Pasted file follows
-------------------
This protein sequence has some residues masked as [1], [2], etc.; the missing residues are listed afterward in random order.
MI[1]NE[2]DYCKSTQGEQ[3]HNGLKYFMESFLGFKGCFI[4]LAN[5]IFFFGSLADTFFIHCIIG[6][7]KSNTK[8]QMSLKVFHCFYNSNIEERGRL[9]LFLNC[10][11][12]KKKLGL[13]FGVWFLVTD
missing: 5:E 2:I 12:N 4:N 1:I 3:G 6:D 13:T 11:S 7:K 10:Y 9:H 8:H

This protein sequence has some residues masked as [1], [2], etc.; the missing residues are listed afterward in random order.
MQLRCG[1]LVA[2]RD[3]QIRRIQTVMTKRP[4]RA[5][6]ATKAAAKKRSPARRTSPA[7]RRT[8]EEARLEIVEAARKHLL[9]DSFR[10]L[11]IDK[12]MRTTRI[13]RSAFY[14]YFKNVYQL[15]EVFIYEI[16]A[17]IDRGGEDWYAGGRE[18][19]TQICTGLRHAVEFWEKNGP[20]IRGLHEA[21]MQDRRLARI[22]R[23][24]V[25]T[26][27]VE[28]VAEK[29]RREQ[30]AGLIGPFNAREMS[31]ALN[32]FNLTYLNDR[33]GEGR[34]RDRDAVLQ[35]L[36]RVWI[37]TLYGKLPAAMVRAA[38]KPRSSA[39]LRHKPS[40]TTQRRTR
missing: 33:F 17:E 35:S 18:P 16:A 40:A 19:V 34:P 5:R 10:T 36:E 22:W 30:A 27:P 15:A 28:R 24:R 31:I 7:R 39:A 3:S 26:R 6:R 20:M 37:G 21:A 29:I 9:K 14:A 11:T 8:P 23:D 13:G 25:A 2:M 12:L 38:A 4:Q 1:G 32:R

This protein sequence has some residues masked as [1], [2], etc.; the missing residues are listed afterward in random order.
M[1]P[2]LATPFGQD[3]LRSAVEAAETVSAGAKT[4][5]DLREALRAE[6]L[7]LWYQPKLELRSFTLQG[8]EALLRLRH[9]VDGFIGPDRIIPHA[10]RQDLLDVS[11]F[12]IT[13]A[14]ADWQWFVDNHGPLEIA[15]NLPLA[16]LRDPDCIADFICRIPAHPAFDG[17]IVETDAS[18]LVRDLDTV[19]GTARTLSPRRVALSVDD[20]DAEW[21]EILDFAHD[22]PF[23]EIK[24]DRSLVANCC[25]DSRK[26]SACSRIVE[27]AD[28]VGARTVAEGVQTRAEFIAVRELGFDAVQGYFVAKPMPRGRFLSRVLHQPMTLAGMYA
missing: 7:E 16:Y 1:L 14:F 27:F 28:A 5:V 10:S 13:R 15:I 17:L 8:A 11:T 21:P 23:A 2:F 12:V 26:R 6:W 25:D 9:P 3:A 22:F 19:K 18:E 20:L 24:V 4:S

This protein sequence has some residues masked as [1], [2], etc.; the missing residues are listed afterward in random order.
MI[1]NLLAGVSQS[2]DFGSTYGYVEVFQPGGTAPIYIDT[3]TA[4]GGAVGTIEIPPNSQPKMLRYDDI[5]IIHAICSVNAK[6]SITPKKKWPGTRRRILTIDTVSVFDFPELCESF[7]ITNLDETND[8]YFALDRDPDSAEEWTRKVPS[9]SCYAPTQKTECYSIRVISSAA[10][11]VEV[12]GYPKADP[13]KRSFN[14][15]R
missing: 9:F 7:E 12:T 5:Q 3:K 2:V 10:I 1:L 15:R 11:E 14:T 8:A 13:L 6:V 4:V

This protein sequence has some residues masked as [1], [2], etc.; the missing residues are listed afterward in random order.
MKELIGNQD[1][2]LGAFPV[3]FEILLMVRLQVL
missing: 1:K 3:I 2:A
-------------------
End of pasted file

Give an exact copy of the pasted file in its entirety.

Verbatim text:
This protein sequence has some residues masked as [1], [2], etc.; the missing residues are listed afterward in random order.
MI[1]NE[2]DYCKSTQGEQ[3]HNGLKYFMESFLGFKGCFI[4]LAN[5]IFFFGSLADTFFIHCIIG[6][7]KSNTK[8]QMSLKVFHCFYNSNIEERGRL[9]LFLNC[10][11][12]KKKLGL[13]FGVWFLVTD
missing: 5:E 2:I 12:N 4:N 1:I 3:G 6:D 13:T 11:S 7:K 10:Y 9:H 8:H

This protein sequence has some residues masked as [1], [2], etc.; the missing residues are listed afterward in random order.
MQLRCG[1]LVA[2]RD[3]QIRRIQTVMTKRP[4]RA[5][6]ATKAAAKKRSPARRTSPA[7]RRT[8]EEARLEIVEAARKHLL[9]DSFR[10]L[11]IDK[12]MRTTRI[13]RSAFY[14]YFKNVYQL[15]EVFIYEI[16]A[17]IDRGGEDWYAGGRE[18][19]TQICTGLRHAVEFWEKNGP[20]IRGLHEA[21]MQDRRLARI[22]R[23][24]V[25]T[26][27]VE[28]VAEK[29]RREQ[30]AGLIGPFNAREMS[31]ALN[32]FNLTYLNDR[33]GEGR[34]RDRDAVLQ[35]L[36]RVWI[37]TLYGKLPAAMVRAA[38]KPRSSA[39]LRHKPS[40]TTQRRTR
missing: 33:F 17:E 35:S 18:P 16:A 40:A 19:V 34:P 5:R 10:T 36:E 22:W 30:A 27:P 15:A 28:R 24:R 31:I 7:R 39:A 3:S 26:R 6:R 20:M 37:G 21:A 29:I 9:K 14:A 11:T 8:P 23:D 13:G 25:A 2:M 12:L 38:A 4:Q 1:G 32:R

This protein sequence has some residues masked as [1], [2], etc.; the missing residues are listed afterward in random order.
M[1]P[2]LATPFGQD[3]LRSAVEAAETVSAGAKT[4][5]DLREALRAE[6]L[7]LWYQPKLELRSFTLQG[8]EALLRLRH[9]VDGFIGPDRIIPHA[10]RQDLLDVS[11]F[12]IT[13]A[14]ADWQWFVDNHGPLEIA[15]NLPLA[16]LRDPDCIADFICRIPAHPAFDG[17]IVETDAS[18]LVRDLDTV[19]GTARTLSPRRVALSVDD[20]DAEW[21]EILDFAHD[22]PF[23]EIK[24]DRSLVANCC[25]DSRK[26]SACSRIVE[27]AD[28]VGARTVAEGVQTRAEFIAVRELGFDAVQGYFVAKPMPRGRFLSRVLHQPMTLAGMYA
missing: 7:E 16:Y 1:L 14:F 27:F 28:A 5:V 10:S 13:R 15:I 17:L 8:A 11:T 21:P 23:A 2:F 12:V 26:R 6:W 25:D 9:P 3:A 22:F 19:K 18:E 20:L 24:V 4:S

This protein sequence has some residues masked as [1], [2], etc.; the missing residues are listed afterward in random order.
MI[1]NLLAGVSQS[2]DFGSTYGYVEVFQPGGTAPIYIDT[3]TA[4]GGAVGTIEIPPNSQPKMLRYDDI[5]IIHAICSVNAK[6]SITPKKKWPGTRRRILTIDTVSVFDFPELCESF[7]ITNLDETND[8]YFALDRDPDSAEEWTRKVPS[9]SCYAPTQKTECYSIRVISSAA[10][11]VEV[12]GYPKADP[13]KRSFN[14][15]R
missing: 9:F 7:E 12:T 5:Q 3:K 2:V 10:I 1:L 15:R 11:E 14:T 8:A 13:L 6:V 4:V

This protein sequence has some residues masked as [1], [2], etc.; the missing residues are listed afterward in random order.
MKELIGNQD[1][2]LGAFPV[3]FEILLMVRLQVL
missing: 1:K 3:I 2:A